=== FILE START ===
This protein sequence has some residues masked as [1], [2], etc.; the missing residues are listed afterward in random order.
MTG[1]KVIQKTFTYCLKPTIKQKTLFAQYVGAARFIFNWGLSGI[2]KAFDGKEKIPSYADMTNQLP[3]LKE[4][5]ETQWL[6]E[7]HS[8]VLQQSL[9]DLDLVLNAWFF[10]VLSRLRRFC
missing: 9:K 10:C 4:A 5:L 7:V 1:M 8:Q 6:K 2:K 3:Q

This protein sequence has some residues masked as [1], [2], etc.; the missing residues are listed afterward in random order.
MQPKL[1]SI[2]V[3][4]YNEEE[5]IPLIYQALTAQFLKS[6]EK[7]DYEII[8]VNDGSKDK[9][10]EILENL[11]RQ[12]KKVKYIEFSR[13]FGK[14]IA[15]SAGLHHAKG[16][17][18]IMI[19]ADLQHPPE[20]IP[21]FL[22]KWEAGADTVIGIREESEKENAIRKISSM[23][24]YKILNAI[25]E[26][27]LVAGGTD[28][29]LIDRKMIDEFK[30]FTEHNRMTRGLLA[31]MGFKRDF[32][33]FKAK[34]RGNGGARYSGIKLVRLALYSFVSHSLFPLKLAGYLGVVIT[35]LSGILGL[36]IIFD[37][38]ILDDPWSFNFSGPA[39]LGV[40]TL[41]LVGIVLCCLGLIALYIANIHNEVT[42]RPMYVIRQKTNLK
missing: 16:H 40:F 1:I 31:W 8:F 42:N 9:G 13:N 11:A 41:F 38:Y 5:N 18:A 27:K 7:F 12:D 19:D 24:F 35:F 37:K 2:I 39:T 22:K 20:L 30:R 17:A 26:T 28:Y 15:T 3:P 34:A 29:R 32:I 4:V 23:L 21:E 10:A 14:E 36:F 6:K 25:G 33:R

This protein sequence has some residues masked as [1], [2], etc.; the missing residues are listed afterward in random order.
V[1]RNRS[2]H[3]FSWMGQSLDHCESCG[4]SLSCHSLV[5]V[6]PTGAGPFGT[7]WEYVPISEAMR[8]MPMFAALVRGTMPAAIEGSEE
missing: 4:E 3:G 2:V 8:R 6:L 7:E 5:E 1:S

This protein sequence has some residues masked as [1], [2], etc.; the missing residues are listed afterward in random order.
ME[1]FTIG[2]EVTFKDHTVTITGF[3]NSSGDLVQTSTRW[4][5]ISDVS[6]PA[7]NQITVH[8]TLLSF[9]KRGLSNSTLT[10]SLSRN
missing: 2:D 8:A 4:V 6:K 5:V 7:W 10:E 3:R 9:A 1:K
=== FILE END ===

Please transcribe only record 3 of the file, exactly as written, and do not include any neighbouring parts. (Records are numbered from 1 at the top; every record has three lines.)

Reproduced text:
This protein sequence has some residues masked as [1], [2], etc.; the missing residues are listed afterward in random order.
V[1]RNRS[2]H[3]FSWMGQSLDHCESCG[4]SLSCHSLV[5]V[6]PTGAGPFGT[7]WEYVPISEAMR[8]MPMFAALVRGTMPAAIEGSEE
missing: 4:E 3:G 2:V 8:R 6:L 7:E 5:E 1:S